"Biodiversity is a living library of 4 billion years of evolution, with each organism and species daily working on biological challenges and solutions in their own existence. It's a pretty powerful way to generate a lot of knowledge," said the scientist, who worked much of his life in the Brazilian Amazon.
At the Orphans of Fire rescue center in rural Aquidauana, young giant anteaters being rehabbed press against a chainlink fence at feeding time, waiting to eat a mix of soy, eggs and cow plasma protein until they can dig out ants and termites on their own.
Their probing tongues - up to 60 centimetres (23 inches) long - leave long lines of thick saliva on their carers' clothes and skin.
"It has to be gluey so the ants stick to it", noted Mazzoni, the veterinarian.
With a limited high-protein diet of insects in the wild, the animals' metabolism has evolved to be relatively slow, with their average body temperature around 34 degrees Celsius, low for mammals.
Anteaters in the Pantanal forage mainly in open fields, and hotter days there mean many are on the move fewer daylight hours and need more often to seek trees for shade and rest, something increasingly difficult as more trees are burned or cut.
The Pantanal's average temperature has risen 2 degrees Celsius since 1980, above the global average, according to Brazilian research institutions and data from the U.S. National Centers for Environmental Information.
A 2020 study in the journal Nature estimates it is one of the areas in South America with the highest percentage of species at risk from climate change.
Andreas Meyer, a Brazilian biodiversity researcher at the University of Cape Town, said more frequent and severe weather extremes are leaving many stressed species with little time to recover between crises.
Soaring forest losses in the Amazon, to the north, are also affecting the Pantanal's supply of water.
Typically, water vapor rises from the moist Amazon forest and is blown toward southern South America, a phenomenon known as "flying rivers".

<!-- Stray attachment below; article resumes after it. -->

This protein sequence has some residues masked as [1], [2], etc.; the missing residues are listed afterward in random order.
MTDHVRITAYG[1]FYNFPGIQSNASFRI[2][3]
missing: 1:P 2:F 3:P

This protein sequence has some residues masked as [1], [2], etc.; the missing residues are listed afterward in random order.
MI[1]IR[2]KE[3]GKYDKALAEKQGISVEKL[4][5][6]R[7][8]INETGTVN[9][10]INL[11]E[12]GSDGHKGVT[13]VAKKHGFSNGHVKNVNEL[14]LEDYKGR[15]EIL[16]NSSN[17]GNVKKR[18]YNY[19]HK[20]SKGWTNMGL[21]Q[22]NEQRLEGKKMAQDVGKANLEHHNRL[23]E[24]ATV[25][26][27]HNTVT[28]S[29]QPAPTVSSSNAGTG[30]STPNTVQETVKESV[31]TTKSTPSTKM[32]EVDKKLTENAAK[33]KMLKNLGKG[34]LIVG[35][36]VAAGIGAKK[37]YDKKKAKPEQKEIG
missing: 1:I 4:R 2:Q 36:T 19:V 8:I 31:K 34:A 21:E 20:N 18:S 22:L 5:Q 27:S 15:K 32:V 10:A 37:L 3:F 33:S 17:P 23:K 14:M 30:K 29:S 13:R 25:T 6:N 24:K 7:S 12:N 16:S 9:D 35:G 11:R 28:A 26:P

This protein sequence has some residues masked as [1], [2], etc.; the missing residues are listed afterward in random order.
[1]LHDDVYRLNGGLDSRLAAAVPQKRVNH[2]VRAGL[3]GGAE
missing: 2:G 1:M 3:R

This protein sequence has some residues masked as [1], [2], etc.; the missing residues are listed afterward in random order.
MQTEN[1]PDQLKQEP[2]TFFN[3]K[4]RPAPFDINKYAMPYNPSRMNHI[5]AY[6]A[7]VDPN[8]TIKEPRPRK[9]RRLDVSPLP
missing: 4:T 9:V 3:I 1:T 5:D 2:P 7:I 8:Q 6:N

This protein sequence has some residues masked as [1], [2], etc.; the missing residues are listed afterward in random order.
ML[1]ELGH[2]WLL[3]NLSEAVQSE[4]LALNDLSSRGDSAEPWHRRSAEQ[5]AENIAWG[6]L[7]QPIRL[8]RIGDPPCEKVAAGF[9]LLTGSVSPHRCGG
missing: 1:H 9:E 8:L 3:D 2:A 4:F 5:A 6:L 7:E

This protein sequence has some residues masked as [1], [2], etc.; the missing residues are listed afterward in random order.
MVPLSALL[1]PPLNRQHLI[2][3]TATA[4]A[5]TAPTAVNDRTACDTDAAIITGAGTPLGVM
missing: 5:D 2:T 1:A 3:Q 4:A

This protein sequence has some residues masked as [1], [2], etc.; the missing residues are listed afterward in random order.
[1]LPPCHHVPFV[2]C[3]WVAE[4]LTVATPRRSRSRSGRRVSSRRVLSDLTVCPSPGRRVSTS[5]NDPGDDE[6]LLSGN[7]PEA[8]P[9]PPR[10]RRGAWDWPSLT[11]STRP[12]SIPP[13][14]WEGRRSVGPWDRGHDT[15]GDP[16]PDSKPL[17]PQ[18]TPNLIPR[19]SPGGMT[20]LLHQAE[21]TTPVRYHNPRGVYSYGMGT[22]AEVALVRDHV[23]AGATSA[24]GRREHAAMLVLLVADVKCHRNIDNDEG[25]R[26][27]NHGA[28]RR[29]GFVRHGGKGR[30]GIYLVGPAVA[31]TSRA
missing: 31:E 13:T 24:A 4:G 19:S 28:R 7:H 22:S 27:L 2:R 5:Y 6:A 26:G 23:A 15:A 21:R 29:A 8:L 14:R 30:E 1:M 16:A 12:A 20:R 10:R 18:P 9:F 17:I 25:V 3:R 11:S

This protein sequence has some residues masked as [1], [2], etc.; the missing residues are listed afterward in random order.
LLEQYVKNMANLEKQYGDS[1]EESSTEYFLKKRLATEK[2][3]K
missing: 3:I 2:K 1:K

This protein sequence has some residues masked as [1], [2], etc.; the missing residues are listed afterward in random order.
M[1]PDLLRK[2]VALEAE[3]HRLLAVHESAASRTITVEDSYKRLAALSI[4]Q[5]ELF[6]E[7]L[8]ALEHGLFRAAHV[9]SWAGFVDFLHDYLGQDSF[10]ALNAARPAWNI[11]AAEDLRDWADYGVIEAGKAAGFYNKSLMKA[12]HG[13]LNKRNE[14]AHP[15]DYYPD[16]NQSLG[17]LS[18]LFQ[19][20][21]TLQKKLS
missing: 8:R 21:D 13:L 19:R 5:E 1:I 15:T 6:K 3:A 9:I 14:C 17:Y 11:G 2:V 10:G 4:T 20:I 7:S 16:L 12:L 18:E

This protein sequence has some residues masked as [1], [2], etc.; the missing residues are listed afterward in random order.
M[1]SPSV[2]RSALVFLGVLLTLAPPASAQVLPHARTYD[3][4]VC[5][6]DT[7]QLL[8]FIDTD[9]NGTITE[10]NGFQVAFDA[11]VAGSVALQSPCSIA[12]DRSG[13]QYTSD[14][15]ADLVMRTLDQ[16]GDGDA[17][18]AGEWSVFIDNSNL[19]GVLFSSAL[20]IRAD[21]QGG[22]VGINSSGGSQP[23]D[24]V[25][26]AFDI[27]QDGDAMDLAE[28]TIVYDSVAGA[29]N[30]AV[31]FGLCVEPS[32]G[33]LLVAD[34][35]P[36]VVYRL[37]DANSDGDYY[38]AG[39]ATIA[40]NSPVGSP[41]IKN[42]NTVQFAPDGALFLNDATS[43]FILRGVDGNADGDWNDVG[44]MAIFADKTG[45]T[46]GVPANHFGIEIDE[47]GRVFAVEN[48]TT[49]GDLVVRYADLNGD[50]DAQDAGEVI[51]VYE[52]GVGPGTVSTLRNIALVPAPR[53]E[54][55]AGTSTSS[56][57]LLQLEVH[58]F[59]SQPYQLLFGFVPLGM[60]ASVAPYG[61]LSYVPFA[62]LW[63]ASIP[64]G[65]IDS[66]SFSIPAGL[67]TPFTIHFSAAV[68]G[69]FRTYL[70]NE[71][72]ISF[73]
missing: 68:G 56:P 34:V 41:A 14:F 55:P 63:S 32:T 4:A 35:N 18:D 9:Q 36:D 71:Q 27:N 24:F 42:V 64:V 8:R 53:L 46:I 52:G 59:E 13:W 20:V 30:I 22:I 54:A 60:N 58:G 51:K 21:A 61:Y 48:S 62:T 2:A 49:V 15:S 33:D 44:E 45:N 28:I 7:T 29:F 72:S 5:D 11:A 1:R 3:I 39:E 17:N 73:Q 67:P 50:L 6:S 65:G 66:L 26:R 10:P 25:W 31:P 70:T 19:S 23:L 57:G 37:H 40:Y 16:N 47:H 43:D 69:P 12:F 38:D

But as the forest vanishes, the rivers are slowing.
According to data from the nonprofit MapBiomas, the area of the Pantanal covered by water during the height of seasonal floods has shrunk by 29% between 1988 and 2018, the last year the region flooded.
Over three centuries, ranching has been the most common agricultural activity in the vast wetland. But as it dries, more land is being converted to grow soy.
Zilca Campos, from the Pantanal branch of the state-owned Brazilian Agricultural Research Corporation (EMBRAPA), said cattle ranching also is becoming more destructive as once-vast farms are divided between heirs or sold in smaller plots.
With the change, more animals are reared per hectare, tree areas are converted to pasture and native grass are replaced by exotic varieties, said Campos.
According to EMBRAPA, 95% of the biome’s areas in Mato Grosso do Sul state is on private land.
The Orphans of Fire is located on one of those private farms, owned by João Ildefonso Pinheiro Murano, who runs 2,400 head of cattle there and operates a hotel.
Droughts are part of life in the Pantanal, he points out. But after a string of dry years, even he concedes that "I have never seen a drought like this one".
Usually, by the second half of the year, tourists would be visiting a pond called Poção on his property, photographing caiman - cousins of alligators - and birds and watching animals stop by for a drink.
But this year water that was once shoulder-high in the pond has vanished, leaving behind mainly sand - and bones.
"There are no signs of predation. They are dying of hunger", said Orphans of Fire biologist Manoela Pinho, pointing to the putrefying corpse of a caiman near a remaining pool of thick green water.
At the center of the pond one last starving caiman lingers, its vertebrae easily visible through its back. It is almost completely still except for the occasional blinking of its eyes.